NUI Galway’s Irish Centre for Human Rights and An Cumann Staire/History Society will host a Holocaust Memorial Event for 2020 with Tomi Reichental, a survivor of the Bergen-Belsen concentration camp, and Ben Barkow, former Director of London's Wiener Library. The talk will take place on Wednesday, 29 January, at 6pm in Human Biology Building on campus. Tomi Reichental was born in 1935 in Piestany Slovakia. In 1944 at age nine, he was captured by the Gestapo in Bratislava and deported to Bergen Belsen concentration camp with his mother, grandmother, brother, aunt and cousin. When he was liberated in April 1945, he discovered that 35 members of his extended family had been murdered. His grandparents, uncles, aunts and cousins all died in the Holocaust. Recounting the sights and smells at the concentration camp Tomi said: “Typhoid and diphtheria were the biggest killers, but people were dying of starvation and cold in their hundreds. First the bodies were removed and burned, but later they were just piling up in front of our barracks, there were piles of decomposing bodies. The soldiers who liberated Belsen in April 1945 said they could smell the stench for two miles before they reached the camp. In the camp I could not play like a normal child, we didn’t laugh and we didn’t cry. If you stepped out of line, you could be beaten up even beaten to death. I saw it all with my own eyes.” According to Professor Ray Murphy of NUI Galway’s Irish Centre for Human Rights: ‘Tomi’s message of tolerance and forgiveness is more important today than even. He reminds us of our common humanity and the need for human solidarity.” Ben Barkow recently retired from London's Wiener Library - the world's oldest institution created for the documentation of the Holocaust - where he had worked for 32 years. He is chair of the Academic Advisory Board of the UK Holocaust Memorial Foundation, which is creating Britain's national Holocaust memorial next to the houses of Parliament. He is also on the advisory board of the Imperial War Museum's planned new permanent Holocaust exhibition and is a trustee of a number of a number of Holocaust-related charities. The discussion at NUI Galway will be followed by a Q&A session. Admission is free but early arrival is advised. -Ends-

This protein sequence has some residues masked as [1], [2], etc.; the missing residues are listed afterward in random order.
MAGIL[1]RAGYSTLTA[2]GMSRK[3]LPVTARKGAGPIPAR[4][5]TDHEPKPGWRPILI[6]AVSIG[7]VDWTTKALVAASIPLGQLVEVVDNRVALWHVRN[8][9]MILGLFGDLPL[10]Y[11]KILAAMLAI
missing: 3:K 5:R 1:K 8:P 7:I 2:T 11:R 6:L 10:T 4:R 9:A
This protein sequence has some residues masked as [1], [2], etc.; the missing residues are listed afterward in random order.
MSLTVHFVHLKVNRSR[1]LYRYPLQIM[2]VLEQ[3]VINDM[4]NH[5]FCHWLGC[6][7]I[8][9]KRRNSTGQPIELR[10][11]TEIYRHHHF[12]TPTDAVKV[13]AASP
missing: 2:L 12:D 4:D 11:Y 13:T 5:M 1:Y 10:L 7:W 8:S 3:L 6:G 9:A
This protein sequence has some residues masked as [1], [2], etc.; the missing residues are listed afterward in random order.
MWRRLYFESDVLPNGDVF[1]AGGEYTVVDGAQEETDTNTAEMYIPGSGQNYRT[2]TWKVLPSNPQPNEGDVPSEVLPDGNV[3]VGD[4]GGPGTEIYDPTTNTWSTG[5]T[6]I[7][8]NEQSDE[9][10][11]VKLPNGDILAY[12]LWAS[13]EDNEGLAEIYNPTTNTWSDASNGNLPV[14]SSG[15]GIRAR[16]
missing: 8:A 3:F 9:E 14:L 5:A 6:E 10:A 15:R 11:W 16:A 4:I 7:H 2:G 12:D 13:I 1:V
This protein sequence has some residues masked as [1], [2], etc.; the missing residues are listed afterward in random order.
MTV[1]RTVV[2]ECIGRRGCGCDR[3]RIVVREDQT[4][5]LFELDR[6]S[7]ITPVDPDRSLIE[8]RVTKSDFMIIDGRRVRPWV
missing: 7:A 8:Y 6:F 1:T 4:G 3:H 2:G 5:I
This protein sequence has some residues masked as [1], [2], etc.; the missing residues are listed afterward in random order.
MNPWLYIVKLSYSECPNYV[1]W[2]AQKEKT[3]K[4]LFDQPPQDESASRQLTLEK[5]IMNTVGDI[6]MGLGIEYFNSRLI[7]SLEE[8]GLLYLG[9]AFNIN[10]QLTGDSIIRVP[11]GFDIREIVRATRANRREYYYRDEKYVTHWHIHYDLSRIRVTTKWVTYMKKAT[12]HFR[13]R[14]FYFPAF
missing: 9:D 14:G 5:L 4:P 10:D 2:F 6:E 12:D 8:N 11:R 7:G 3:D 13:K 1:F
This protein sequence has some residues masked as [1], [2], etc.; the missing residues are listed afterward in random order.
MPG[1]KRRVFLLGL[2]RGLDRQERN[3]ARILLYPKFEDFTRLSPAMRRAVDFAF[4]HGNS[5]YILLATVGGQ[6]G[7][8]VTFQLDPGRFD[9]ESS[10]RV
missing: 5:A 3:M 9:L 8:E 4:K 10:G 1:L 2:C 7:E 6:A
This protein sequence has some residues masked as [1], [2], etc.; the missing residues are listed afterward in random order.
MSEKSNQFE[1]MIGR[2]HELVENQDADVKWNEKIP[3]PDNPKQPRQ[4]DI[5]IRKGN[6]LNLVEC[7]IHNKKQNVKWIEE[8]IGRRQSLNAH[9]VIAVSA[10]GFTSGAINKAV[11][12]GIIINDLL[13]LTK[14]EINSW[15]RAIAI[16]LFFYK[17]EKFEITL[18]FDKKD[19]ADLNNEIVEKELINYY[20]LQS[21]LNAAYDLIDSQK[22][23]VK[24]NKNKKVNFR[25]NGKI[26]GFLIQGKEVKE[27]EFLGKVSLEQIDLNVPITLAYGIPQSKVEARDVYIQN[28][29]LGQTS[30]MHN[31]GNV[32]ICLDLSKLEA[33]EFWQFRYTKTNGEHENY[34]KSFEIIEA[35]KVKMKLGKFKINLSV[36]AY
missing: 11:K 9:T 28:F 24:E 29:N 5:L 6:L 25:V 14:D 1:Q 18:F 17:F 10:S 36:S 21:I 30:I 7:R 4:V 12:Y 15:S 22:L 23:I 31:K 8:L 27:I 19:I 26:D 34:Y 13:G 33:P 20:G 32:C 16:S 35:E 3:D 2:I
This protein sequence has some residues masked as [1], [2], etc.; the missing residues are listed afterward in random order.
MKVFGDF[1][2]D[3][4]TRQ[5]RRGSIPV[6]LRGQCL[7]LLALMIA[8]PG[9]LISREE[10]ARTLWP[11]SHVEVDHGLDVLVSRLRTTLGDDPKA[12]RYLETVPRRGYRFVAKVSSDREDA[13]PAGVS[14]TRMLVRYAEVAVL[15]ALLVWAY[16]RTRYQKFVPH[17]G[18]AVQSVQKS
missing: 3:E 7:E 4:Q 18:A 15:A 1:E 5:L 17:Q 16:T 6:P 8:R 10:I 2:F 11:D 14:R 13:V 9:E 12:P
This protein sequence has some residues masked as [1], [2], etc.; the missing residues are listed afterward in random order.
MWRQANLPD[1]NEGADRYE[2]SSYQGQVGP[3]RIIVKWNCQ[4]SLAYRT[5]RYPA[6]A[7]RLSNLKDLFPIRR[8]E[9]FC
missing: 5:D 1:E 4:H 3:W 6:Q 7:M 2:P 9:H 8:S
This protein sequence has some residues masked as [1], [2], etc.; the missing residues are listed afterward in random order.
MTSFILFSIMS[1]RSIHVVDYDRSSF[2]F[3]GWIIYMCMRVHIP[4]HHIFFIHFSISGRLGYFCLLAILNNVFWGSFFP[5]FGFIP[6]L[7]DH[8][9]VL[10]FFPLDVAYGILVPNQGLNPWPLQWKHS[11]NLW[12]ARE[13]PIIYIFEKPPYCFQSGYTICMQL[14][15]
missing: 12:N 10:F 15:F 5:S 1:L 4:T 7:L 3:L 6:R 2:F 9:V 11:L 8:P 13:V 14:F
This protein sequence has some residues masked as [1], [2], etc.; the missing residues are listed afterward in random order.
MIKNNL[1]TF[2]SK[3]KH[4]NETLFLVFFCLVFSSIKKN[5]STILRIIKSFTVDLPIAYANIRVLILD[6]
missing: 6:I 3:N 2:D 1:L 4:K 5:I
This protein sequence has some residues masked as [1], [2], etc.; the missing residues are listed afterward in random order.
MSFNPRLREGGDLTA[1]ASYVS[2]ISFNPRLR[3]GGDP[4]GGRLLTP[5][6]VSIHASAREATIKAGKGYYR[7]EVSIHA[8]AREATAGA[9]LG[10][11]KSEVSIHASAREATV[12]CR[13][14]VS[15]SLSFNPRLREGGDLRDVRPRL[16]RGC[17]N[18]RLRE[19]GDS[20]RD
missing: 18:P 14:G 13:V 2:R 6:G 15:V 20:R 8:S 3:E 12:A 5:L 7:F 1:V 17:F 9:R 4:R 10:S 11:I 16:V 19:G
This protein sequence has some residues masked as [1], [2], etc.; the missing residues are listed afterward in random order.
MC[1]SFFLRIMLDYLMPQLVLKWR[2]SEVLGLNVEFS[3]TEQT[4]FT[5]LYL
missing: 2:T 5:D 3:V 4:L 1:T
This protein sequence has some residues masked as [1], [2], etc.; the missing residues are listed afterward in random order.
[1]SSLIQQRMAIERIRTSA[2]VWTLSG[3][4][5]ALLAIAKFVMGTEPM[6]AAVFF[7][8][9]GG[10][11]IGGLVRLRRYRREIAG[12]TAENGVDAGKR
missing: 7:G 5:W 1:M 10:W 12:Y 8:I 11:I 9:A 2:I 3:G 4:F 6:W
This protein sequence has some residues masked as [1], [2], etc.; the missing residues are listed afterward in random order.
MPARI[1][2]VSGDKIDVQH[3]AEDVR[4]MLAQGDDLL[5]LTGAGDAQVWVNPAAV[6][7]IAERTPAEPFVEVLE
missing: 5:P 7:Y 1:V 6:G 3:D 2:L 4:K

NUI Galway Partner with UiPath to Train Accountancy Students in Robotic Process Automation